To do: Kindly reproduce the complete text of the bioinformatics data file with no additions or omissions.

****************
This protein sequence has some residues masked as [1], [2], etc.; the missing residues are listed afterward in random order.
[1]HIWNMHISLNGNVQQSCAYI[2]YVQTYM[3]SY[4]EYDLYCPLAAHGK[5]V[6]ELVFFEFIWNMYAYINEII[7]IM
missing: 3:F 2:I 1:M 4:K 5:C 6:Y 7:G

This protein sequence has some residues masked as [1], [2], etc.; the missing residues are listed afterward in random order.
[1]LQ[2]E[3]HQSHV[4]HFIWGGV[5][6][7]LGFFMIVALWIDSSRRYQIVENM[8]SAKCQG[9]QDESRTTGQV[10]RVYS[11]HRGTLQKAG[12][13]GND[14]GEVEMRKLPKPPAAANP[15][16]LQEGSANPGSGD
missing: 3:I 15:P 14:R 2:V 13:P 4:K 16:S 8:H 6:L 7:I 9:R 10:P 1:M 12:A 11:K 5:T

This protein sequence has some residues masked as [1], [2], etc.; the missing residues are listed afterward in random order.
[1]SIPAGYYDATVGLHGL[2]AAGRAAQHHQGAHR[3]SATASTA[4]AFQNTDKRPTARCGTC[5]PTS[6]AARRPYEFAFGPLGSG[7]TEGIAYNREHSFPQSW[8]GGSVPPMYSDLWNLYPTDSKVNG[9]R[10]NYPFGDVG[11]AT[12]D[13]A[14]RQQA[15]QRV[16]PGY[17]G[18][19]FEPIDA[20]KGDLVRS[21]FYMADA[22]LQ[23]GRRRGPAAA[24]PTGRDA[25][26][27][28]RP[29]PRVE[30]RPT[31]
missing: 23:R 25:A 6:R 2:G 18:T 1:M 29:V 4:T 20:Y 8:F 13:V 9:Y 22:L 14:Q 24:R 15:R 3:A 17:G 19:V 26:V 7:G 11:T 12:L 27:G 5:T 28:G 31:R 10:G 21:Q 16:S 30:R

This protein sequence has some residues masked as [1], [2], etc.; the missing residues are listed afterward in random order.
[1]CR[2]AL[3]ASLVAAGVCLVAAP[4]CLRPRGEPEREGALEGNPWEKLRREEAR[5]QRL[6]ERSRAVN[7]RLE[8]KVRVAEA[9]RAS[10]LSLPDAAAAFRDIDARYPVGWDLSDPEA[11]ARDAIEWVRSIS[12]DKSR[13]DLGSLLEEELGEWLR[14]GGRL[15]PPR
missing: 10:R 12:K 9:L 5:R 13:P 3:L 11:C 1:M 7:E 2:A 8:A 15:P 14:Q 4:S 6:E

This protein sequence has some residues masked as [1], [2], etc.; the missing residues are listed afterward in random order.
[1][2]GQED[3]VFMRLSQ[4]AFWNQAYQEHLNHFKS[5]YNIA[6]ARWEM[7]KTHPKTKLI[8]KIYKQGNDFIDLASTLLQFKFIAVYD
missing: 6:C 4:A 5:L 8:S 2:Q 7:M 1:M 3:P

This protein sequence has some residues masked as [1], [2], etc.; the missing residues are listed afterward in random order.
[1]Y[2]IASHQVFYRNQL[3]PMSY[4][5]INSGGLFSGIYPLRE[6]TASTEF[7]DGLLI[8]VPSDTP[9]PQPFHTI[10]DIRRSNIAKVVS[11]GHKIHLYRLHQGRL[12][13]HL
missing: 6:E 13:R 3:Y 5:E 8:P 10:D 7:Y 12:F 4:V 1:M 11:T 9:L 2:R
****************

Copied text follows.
This protein sequence has some residues masked as [1], [2], etc.; the missing residues are listed afterward in random order.
[1]HIWNMHISLNGNVQQSCAYI[2]YVQTYM[3]SY[4]EYDLYCPLAAHGK[5]V[6]ELVFFEFIWNMYAYINEII[7]IM
missing: 3:F 2:I 1:M 4:K 5:C 6:Y 7:G

This protein sequence has some residues masked as [1], [2], etc.; the missing residues are listed afterward in random order.
[1]LQ[2]E[3]HQSHV[4]HFIWGGV[5][6][7]LGFFMIVALWIDSSRRYQIVENM[8]SAKCQG[9]QDESRTTGQV[10]RVYS[11]HRGTLQKAG[12][13]GND[14]GEVEMRKLPKPPAAANP[15][16]LQEGSANPGSGD
missing: 3:I 15:P 14:R 2:V 13:P 4:K 16:S 8:H 6:L 7:I 9:R 10:P 1:M 12:A 11:K 5:T

This protein sequence has some residues masked as [1], [2], etc.; the missing residues are listed afterward in random order.
[1]SIPAGYYDATVGLHGL[2]AAGRAAQHHQGAHR[3]SATASTA[4]AFQNTDKRPTARCGTC[5]PTS[6]AARRPYEFAFGPLGSG[7]TEGIAYNREHSFPQSW[8]GGSVPPMYSDLWNLYPTDSKVNG[9]R[10]NYPFGDVG[11]AT[12]D[13]A[14]RQQA[15]QRV[16]PGY[17]G[18][19]FEPIDA[20]KGDLVRS[21]FYMADA[22]LQ[23]GRRRGPAAA[24]PTGRDA[25][26][27][28]RP[29]PRVE[30]RPT[31]
missing: 23:R 25:A 6:R 2:G 18:T 1:M 29:V 4:T 20:Y 8:F 13:V 9:Y 22:L 14:Q 24:R 15:R 3:A 17:G 19:V 26:V 7:G 11:T 12:L 27:G 5:T 28:G 31:R 10:G 21:Q 16:S 30:R

This protein sequence has some residues masked as [1], [2], etc.; the missing residues are listed afterward in random order.
[1]CR[2]AL[3]ASLVAAGVCLVAAP[4]CLRPRGEPEREGALEGNPWEKLRREEAR[5]QRL[6]ERSRAVN[7]RLE[8]KVRVAEA[9]RAS[10]LSLPDAAAAFRDIDARYPVGWDLSDPEA[11]ARDAIEWVRSIS[12]DKSR[13]DLGSLLEEELGEWLR[14]GGRL[15]PPR
missing: 10:R 12:K 9:L 5:R 13:P 3:L 11:C 1:M 7:E 2:A 8:A 15:P 14:Q 4:S 6:E

This protein sequence has some residues masked as [1], [2], etc.; the missing residues are listed afterward in random order.
[1][2]GQED[3]VFMRLSQ[4]AFWNQAYQEHLNHFKS[5]YNIA[6]ARWEM[7]KTHPKTKLI[8]KIYKQGNDFIDLASTLLQFKFIAVYD
missing: 6:C 4:A 5:L 8:S 2:Q 7:M 1:M 3:P

This protein sequence has some residues masked as [1], [2], etc.; the missing residues are listed afterward in random order.
[1]Y[2]IASHQVFYRNQL[3]PMSY[4][5]INSGGLFSGIYPLRE[6]TASTEF[7]DGLLI[8]VPSDTP[9]PQPFHTI[10]DIRRSNIAKVVS[11]GHKIHLYRLHQGRL[12][13]HL
missing: 6:E 13:R 3:Y 5:E 8:P 10:D 7:Y 12:F 4:V 1:M 11:T 9:L 2:R